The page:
Juan Palacios shot 6-for-11 for 14 points and Ellis Myles had eight points and 13 boards to help Louisville finish with an 11-rebound advantage in the battle between two teams, neither known much for their inside presence.

Robinson finished with eight points — 0-for-5 from 3-point range — and Simmons went 3-for-6 for 10 points.

The guards, each averaging more than 16 points this season, struggled mightily in the second half, unable to shake the effects of sitting on the bench for such a long time earlier. Williams finished with 18 points, Roy had 15 and Will Conroy had 14 points and eight assists to keep the Huskies within reach.

But neutralizing the Huskies guards was the key, and Pitino deserves a tip of the hat for that. Not only did the inside-outside strategy work, but the veteran coach with 448 career wins and four trips to the Final Four also mercilessly worked the officials over the first 9 1/2 minutes, while the Cardinals were picking up six fouls.

Louisville only committed two more the rest of the half while both Simmons and Robinson — neither of them normally foul prone — found themselves on the bench.

``We have a normal rotation and that was disrupted tonight,'' Romar said. ``But give Louisville credit. They put us in positions where we had to foul.''

Thus ended a very nice run for the Huskies, who won the Pac-10 tournament and surprised pretty much everyone but themselves when they picked up their top seeding. This was their first trip to the regional semifinals since 1998, but the Huskies will have to wait to make the Final Four; they haven't been there since 1953.

Pitino and the Cardinals, meanwhile, are regulars.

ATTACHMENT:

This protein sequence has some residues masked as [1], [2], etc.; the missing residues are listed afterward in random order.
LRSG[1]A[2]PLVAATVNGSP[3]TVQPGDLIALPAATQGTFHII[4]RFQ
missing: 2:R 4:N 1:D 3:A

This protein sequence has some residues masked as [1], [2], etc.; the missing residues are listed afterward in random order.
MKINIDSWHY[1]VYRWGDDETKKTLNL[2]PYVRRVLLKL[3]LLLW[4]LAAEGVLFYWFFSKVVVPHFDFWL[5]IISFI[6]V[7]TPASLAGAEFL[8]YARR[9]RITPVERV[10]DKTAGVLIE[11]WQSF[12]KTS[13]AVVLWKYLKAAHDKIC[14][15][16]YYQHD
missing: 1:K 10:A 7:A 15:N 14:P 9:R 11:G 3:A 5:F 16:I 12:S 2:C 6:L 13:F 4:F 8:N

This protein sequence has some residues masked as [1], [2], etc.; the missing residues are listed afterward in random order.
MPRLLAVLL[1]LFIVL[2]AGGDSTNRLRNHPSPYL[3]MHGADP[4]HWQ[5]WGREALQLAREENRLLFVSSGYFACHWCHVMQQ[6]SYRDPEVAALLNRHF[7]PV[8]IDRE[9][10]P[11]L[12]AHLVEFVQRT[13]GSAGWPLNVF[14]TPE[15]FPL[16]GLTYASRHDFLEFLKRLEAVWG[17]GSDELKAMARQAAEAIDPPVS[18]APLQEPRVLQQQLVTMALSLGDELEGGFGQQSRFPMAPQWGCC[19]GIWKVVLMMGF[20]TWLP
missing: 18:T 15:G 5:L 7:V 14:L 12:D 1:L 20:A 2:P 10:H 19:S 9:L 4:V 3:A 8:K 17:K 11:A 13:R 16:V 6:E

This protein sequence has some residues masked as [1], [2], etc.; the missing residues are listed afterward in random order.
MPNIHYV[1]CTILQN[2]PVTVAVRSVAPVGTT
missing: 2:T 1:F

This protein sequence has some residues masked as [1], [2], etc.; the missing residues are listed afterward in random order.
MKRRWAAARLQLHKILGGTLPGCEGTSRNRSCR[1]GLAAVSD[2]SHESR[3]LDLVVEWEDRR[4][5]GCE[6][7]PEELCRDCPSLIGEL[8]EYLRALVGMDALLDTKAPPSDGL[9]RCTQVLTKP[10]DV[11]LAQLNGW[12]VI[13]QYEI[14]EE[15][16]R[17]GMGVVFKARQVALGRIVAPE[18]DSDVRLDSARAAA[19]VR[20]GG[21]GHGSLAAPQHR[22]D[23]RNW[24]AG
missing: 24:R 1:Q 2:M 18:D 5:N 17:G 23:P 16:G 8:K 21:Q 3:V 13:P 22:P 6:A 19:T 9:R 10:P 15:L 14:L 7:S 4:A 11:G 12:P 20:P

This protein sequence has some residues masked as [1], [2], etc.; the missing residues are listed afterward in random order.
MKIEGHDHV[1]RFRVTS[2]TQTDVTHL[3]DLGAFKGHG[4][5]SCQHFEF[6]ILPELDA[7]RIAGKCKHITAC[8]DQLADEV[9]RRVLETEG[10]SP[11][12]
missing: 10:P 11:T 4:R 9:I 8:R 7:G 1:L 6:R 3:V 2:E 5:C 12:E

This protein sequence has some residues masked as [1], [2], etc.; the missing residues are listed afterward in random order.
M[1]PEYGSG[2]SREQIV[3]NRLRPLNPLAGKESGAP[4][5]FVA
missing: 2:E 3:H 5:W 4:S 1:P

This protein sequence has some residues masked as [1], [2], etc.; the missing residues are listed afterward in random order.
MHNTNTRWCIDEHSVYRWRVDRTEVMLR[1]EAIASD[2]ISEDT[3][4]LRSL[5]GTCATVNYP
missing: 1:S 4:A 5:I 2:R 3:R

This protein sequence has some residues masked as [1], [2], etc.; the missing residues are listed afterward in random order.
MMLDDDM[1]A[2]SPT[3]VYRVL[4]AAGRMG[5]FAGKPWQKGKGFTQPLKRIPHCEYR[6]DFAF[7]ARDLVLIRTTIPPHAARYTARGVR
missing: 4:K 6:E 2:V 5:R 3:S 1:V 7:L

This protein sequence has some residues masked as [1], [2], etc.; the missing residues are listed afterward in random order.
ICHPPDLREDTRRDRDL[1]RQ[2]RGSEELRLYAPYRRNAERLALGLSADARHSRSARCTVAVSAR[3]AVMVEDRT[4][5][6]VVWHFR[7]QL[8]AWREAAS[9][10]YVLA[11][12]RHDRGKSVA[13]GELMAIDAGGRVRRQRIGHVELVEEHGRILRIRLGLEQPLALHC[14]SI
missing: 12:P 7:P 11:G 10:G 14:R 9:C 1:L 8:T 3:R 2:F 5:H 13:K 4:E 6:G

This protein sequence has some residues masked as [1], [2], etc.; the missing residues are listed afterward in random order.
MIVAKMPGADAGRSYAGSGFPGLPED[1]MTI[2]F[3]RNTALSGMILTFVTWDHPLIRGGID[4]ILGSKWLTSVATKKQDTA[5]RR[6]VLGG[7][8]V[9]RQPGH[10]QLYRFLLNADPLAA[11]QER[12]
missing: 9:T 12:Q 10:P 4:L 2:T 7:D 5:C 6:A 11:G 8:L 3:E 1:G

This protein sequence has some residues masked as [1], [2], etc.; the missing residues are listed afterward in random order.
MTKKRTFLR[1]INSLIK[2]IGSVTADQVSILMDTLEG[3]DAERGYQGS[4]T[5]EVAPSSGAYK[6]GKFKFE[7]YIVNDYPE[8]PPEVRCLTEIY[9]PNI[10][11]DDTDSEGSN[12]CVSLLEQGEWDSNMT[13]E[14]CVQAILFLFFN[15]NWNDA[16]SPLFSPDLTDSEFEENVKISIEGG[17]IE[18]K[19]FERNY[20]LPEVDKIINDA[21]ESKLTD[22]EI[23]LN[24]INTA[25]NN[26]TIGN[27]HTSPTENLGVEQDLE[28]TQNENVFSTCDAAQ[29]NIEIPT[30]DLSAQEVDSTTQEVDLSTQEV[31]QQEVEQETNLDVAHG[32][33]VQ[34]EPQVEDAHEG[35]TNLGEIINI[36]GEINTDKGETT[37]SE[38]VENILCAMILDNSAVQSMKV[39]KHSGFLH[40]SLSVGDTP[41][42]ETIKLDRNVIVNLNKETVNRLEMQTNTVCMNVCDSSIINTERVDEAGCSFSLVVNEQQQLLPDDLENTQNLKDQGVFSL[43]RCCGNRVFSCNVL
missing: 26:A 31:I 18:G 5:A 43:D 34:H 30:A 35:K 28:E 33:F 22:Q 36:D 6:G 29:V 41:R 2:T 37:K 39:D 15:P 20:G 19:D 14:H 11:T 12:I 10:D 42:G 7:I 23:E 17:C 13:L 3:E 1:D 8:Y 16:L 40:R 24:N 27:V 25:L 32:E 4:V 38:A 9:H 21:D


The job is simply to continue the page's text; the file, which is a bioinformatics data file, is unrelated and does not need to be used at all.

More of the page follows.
Louisville is seeking its eighth trip to the Final Four and its first since 1986, when coach Denny Crum and Pervis Ellison led the Cards to the national title. Pitino was last there in 1997, when he coached Kentucky.

His return to the Wildcats' archrival in 2001 caused an uproar around the state, but nobody can argue with the results. After a 3 1/2 -year stint with the Boston Celtics, he returned to the Bluegrass state and turned the Cardinals into a winner in his first season.

Now, he's got them thinking about the title.

``I like pro ball ... but it's winning with misery,'' Pitino said. ``College basketball has so much to be happy about.''

The 11 3-pointers tied Louisville's NCAA tournament record. The Cardinals hit 11 in a 2003 game against Butler.

Page updated: 02/23/07 10:41 AM

©2005 The Associated Press. contributed to this report. All rights rights reserved. This material may not be published, broadcast, rewritten, or redistributed.


©2001-2002-2003-2004-2005-2006-2007-2008-2009-2010-2011-2012-2013 All rights reserved.
Articles, logos, graphics, photos, audio files, video files and other content originated on this site are the proprietary property of
None of the articles, logos, graphics, photos, audio files, video files or other content originated on this site may be reproduced without written permission.
This site is not affiliated with East Carolina University. View's Privacy Policy. Advertising contact: 252-349-3280; Editorial contact:; 252-444-1905.